Strange thing about suffering, particularly long-term suffering. Eventually, you have good days.
At the beginning of our journey every moment was a struggle. Soon, good moments arrived and were strung together into good hours. For the first several months we survived hour by hour. One good hour would be followed by several bad, only to be interrupted again by another period of “good.”
Now we can actually live day to day rather than hour to hour.
I recently related it this way to a family whose ten year old son was just diagnosed with cancer: “The day will come when you’ll go to bed and realize you haven’t cried. You’ll be pleasantly surprised.”
We’ve defined good days as those days when Harrison feels well-enough and strong-enough to be “normal.” When the joint pain, fatigue, and nausea–all effects of the treatment that is keeping him alive–dominate his days, everyone is affected. When Harrison suffers physically (or emotionally), everyone suffers. But when he feels well, we all feel well.
Despite his struggles with medicine, Harrison is determined to be normal. He wears himself out just living his life, and is teaching so many people (me included) how to live through suffering rather than be defined by it.
Yesterday he went to his sister’s softball game and ran himself ragged with the other little brothers. He then raced to his own baseball practice, which ended up being cancelled because of lightening. The lightening caused a delay in his brother’s baseball game, so Harrison was able to make it there as well.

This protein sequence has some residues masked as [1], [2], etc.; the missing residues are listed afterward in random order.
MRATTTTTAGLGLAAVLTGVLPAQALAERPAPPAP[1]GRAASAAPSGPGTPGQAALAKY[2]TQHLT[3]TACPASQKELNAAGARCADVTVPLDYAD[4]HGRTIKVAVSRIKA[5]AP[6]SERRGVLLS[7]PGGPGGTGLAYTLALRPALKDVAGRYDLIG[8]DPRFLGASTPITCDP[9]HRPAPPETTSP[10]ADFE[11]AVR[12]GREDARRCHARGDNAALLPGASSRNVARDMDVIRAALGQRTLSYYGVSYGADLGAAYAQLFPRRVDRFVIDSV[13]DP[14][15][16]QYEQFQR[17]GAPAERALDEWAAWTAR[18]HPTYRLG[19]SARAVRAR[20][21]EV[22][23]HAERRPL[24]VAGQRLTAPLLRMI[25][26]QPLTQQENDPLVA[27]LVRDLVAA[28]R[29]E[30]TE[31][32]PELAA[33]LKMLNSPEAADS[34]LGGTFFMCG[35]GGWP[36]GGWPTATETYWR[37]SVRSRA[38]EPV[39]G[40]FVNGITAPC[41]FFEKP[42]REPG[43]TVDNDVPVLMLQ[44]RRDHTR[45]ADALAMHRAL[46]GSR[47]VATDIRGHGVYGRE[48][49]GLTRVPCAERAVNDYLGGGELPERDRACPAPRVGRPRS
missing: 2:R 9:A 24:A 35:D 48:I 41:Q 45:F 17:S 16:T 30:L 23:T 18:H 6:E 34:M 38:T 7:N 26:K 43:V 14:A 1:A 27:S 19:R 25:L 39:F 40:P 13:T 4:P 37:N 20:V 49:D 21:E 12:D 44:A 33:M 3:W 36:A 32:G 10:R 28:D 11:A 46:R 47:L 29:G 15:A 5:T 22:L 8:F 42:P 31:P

After the game he took off his hat which was soaking wet with sweat. He laughed and said, “It looks like somebody poured water on my head.” Now that’s the Harrison we know and love: go a thousand miles an hour and completely crash! As someone fighting a life-threatening illness and enduring treatment that is nearly as fatal as the cancer, he will not stop being a ten year old kid.
As I sat and watched him do his best to keep up with his friends, my emotions vacillated between elation and sadness. My heart broke knowing what he is enduring. I hated that he can’t run like before. But how delighted I was the at wanted to run and play. No chemo, no Gleevec, no anti-seizure meds, no needles, no nurses, no transfusions, no spinal taps, no bone marrow aspirations.
Just a boy with his friends. Normal.
It’s been a good day.